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Women's Health USA 2013 An illustrated collection of current and historical data, published annually.

Mental Health Care Utilization

Narrative

In 2009–2011, 31 million, or 13.6 percent of adults in the United States reported receiving mental health treatment in the past year for a mental, behavioral, or emotional disorder other than a substance use disorder (data not shown in graph images or in data tables on this site). Women were more likely than men to receive treatment or counseling (17.5 versus 9.4 percent), which is consistent with the higher prevalence of mental illness (excluding substance use disorder) among women. (Find more at Mental Illness.)

Utilization of mental health services was highest among non-Hispanic White and multiracial women with more than one in five reporting past-year treatment or counseling (21.8 and 21.5 percent, respectively). Non-Hispanic Asian women were least likely to have reported receiving past year mental health treatment or counseling (5.3 percent).

In 2009–2011, 17.7 million women aged 18 years and older reported using prescription medication for treatment of a mental or emotional condition, representing 14.9 percent of women, which is almost twice the proportion of men (7.8 percent). Women were also nearly twice as likely as men to report receiving outpatient mental health treatment (8.6 versus 4.7 percent, respectively). Less than 1 percent of men and women received inpatient treatment during this period (data not shown in graph images or in data tables on this site).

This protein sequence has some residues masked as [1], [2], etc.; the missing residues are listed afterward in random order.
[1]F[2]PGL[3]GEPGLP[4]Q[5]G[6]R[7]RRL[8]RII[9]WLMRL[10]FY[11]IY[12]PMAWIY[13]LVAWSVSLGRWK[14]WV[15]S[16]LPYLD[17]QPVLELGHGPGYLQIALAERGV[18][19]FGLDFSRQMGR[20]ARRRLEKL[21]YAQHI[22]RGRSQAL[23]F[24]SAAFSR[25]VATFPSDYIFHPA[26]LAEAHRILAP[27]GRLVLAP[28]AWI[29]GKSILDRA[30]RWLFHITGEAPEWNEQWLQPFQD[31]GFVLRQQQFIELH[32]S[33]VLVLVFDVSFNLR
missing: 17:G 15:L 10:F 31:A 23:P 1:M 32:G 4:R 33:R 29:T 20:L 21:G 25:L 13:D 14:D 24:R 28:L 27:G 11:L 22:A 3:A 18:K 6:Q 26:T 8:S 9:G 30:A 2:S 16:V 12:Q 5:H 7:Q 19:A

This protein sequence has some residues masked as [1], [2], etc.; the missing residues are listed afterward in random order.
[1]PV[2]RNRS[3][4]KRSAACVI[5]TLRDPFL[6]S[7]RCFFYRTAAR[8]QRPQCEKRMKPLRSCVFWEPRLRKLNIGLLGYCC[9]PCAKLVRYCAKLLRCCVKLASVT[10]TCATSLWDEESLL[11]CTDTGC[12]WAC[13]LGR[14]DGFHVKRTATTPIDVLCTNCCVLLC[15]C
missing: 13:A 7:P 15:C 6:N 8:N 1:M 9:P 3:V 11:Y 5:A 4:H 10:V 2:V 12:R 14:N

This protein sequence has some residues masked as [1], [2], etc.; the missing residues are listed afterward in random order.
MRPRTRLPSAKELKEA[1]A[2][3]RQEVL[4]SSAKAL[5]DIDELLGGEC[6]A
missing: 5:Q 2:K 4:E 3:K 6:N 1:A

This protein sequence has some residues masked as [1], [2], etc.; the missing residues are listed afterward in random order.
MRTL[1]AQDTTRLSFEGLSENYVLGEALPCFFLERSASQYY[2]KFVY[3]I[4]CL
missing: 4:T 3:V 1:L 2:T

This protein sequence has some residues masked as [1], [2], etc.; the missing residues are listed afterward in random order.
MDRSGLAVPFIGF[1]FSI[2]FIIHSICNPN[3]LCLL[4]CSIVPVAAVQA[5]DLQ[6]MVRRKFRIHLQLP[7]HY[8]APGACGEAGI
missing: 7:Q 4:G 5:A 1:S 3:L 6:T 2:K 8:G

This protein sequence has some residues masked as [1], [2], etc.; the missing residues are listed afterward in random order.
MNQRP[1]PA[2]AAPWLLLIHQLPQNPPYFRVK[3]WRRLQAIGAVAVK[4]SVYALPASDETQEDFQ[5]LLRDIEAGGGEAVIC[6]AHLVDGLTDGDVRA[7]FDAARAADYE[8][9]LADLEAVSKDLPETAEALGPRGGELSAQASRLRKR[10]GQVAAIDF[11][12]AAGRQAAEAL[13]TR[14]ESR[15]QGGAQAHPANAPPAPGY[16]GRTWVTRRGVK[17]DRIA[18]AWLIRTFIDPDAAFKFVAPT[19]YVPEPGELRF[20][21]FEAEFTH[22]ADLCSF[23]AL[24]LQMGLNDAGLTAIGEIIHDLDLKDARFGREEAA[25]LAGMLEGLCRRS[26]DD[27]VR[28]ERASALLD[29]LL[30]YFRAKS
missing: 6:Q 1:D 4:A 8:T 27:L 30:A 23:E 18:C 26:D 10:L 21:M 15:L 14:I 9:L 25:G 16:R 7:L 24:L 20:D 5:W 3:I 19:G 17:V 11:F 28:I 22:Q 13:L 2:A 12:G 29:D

In 2009–2011, mental health services were needed, but not received in the previous year, by 5.0 percent of adults. Women were twice as likely as men to report an unmet need for mental health treatment or counseling in the past year (6.7 versus 3.3 percent, respectively; data not shown in graph images or in data tables on this site). Among women, cost was the most commonly reported reason for not receiving needed services (45.4 percent), followed by the belief that the problem could be handled without treatment (25.0 percent).

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Graphs

Data

Past-Year Mental Health Treatment/Counseling* Among Adults Aged 18 and Older, by Race/Ethnicity and Sex,** 2009–2011
Race/Ethnicity Percent of Adults, Female Percent of Adults, Male
*Excludes treatment for alcohol or drug use; all estimates are age-adjusted.
**The sample of non-Hispanic Native Hawaiian/Other Pacific Islanders was too small to produce reliable results. Source: United States Department of Health and Human Services. Substance Abuse and Mental Health Services Administration. Office of Applied Studies. National Survey on Drug Use and Health, 2009-2011. Ann Arbor, MI: Inter-university Consortium for Political and Social Research [distributor], 2013-06-20. doi:10.3886/ICPSR34481.v2. Analysis conducted by the Maternal and Child Health Epidemiology and Statistics Program.
Non-Hispanic White 21.8 11.2
Non-Hispanic Black 9.9 5.8
Hispanic 9.7 6.1
Non-Hispanic American Indian/Alaska Native 14.9 15.5
Non-Hispanic Asian 5.3 4.8
Non-Hispanic Multiple Race 21.5 14.1
Total 17.5 9.4

Reasons for Not Receiving Mental Health Treatment/Counseling* Among Women Aged 18 and Older with an Unmet Need for Mental Health Services, 2009–2011

Percent of Women:

  • Could not afford cost 45.4
  • Could handle problem without treatment 25.0
  • Did not have time 14.8
  • Insurance did not cover enough treatment 14.3
  • Did not know where to go for services 13.7
  • Did not believe that treatment would help 9.3
  • Fear of being committed/having to take medicine 7.8
  • Fear of neighbors' negative opinions 7.5

*Defined as a perceived need for mental health treatment/counseling that was not received; all estimates are age-adjusted.

Source: United States Department of Health and Human Services. Substance Abuse and Mental Health Services Administration. Office of Applied Studies. National Survey on Drug Use and Health, 2009-2011. Ann Arbor, MI: Inter-university Consortium for Political and Social Research [distributor], 2013-06-20. doi:10.3886/ICPSR34481.v2. Analysis conducted by the Maternal and Child Health Epidemiology and Statistics Program.